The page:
(photographed at 104 West Main Street, Carrboro)
A panorama of roses weaves through the animals of the Chinese zodiac on the wall of the Jade Palace restaurant on Main Street in Carrboro. Hunt for the year you were born to discover your animal and its related traits. The Strowd Roses Community Mural (2009), designed by Emily Eve Weinstein and named after the Strowd Rose Foundation, features the 12 animals that appear on the Chinese Zodiac calendar: rat, buffalo (ox), tiger, rabbit, dragon, horse, goat, snake, monkey, rooster, dog and pig. Each lunar year corresponds with an animal and its attributes as denoted in the 12-year cycle. According to the Chinese, the animal ruling one's birth year has a profound influence on personality, fate and fortune.
But this blossoming beauty was not the only mural that wreathed this wall.
Weinstein's artwork replaced a controversial mural painted in 2002 that featured a patchwork of art by local businesses and individuals who purchased 2x2-foot squares for $20-$50 each (proceeds were donated to Club Nova, a Carrboro nonprofit that serves as a halfway house for emotionally challenged adults). Unfortunately, the mural came across as a sweeping billboard and did not pass the Town of Carrboro's public sign ordinance. It was subsequently rectified with the addition of the poem “I am Not a Wall” by Patrick Herron, Carrboro’s poet laureate at the time. In 2007, the updated mural was vandalized in a swathe of mint green. Two years later, Strowd Roses and the Orange County Arts Commission commissioned Weinstein to design the 14 x 60-foot piece which was painted by Volunteers for Youth.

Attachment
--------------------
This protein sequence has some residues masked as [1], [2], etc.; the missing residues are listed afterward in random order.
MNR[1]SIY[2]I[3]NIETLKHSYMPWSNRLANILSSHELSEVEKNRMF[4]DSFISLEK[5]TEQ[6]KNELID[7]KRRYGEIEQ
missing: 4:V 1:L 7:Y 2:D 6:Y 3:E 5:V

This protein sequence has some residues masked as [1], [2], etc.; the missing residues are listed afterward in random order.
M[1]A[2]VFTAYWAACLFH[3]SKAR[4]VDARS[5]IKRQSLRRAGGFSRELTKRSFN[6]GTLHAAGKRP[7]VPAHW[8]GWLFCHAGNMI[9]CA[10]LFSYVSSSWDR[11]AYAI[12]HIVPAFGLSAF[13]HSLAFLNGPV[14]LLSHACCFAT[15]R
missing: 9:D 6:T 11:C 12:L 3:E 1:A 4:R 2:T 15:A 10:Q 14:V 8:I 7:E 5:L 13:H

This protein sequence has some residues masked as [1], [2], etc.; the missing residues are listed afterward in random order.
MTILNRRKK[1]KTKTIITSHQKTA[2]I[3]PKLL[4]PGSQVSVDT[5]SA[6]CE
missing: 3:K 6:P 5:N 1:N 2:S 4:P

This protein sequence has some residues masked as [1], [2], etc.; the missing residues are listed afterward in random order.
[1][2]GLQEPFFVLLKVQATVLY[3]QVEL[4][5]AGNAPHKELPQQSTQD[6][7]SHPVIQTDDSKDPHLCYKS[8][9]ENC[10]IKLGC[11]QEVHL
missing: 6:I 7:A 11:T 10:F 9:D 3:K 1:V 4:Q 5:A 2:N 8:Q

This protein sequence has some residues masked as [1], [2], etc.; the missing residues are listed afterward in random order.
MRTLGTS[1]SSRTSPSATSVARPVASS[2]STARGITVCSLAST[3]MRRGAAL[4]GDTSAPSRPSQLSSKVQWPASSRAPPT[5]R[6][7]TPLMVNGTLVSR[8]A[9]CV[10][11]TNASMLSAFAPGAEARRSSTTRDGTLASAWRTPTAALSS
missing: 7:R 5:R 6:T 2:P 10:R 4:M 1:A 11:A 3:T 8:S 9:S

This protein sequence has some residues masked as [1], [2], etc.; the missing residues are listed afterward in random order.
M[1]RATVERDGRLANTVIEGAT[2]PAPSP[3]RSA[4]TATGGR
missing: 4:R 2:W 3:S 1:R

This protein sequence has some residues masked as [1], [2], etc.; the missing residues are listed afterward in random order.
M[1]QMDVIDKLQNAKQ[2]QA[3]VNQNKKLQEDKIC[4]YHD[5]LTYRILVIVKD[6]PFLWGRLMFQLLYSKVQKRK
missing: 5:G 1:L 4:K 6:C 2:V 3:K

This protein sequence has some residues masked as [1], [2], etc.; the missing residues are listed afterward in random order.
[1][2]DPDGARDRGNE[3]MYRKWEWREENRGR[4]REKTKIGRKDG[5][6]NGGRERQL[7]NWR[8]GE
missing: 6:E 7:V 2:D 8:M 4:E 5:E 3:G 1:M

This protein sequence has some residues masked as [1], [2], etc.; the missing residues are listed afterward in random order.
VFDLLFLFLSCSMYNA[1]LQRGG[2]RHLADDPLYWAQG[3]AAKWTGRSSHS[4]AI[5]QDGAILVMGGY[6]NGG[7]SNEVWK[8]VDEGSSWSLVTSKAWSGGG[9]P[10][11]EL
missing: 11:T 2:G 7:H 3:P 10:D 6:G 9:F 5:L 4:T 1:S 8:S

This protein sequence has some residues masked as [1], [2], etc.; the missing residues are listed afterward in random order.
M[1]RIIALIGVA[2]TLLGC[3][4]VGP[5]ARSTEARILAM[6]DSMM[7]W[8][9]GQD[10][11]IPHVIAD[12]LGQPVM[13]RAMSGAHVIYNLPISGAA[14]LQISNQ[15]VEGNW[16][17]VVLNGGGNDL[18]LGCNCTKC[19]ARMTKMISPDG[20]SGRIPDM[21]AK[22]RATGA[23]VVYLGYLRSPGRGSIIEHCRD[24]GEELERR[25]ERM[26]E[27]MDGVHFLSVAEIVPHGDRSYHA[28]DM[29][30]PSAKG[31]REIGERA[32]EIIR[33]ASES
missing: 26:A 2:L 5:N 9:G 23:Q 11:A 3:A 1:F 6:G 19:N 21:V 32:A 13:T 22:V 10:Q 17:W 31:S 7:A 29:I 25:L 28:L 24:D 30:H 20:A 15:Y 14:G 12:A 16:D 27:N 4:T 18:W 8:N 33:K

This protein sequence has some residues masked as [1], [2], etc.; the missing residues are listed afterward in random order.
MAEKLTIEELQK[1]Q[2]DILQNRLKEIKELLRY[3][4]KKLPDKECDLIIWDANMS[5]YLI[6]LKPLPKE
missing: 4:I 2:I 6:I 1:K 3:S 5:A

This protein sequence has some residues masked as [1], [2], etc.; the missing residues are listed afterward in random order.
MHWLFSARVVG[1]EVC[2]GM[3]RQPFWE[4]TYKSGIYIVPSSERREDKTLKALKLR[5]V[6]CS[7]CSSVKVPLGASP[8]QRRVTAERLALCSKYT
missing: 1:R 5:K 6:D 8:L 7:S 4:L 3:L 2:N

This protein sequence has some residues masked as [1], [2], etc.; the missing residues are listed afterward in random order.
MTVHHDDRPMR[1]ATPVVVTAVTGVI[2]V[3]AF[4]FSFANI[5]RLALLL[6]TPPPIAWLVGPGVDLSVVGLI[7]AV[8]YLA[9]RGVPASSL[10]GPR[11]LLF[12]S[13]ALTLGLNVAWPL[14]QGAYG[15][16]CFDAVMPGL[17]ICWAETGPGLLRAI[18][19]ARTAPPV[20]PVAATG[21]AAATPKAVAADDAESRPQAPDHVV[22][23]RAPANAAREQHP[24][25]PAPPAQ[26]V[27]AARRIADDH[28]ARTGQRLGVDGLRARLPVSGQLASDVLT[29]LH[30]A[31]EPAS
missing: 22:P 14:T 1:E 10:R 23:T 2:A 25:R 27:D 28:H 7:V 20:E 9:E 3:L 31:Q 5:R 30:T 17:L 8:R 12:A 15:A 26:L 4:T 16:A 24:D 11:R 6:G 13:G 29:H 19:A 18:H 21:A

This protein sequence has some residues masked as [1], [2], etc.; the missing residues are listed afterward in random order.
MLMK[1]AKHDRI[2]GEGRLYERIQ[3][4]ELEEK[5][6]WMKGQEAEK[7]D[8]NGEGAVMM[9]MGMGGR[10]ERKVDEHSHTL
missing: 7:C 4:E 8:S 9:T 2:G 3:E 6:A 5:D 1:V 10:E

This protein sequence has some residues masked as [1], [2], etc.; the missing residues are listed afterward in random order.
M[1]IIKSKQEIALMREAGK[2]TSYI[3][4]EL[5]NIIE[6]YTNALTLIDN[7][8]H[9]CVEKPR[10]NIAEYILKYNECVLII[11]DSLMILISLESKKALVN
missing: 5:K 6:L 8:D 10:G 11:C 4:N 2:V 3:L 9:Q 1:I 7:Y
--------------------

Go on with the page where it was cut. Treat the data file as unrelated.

(photographed at 103 East Main Street in Carrboro)
Mosaic Egg Sculpture from North Carolina Botanical Garden is located at the convergence of East Main Street and Rosemary Street in Carrboro.
(photograph taken in Carrboro)
Ceiling mural at the entrance of All Day Records at 112A E Main Street in Carrboro.
(photograph taken at 112A E Main Street in Carrboro)
The "Marathon" mural by Michael Brown (1994) was commissioned by owner, John Dimos, who operated the Greek restaurant that formerly resided in the building in which the painting appears. The mural depicts an ancient Greek marathon as if on a broken plate -- from the Greek tradition celebrating by breaking a plate. In 2012, Dimos, who owns Captain John's Dockside in Chatham County, funded the restoration of the mural.
The mural is located at the convergence of West Rosemary Street and East Main Street in Carrboro. Its appears on the Don Jose Tienda Mexicana.
(photograph taken in Carrboro)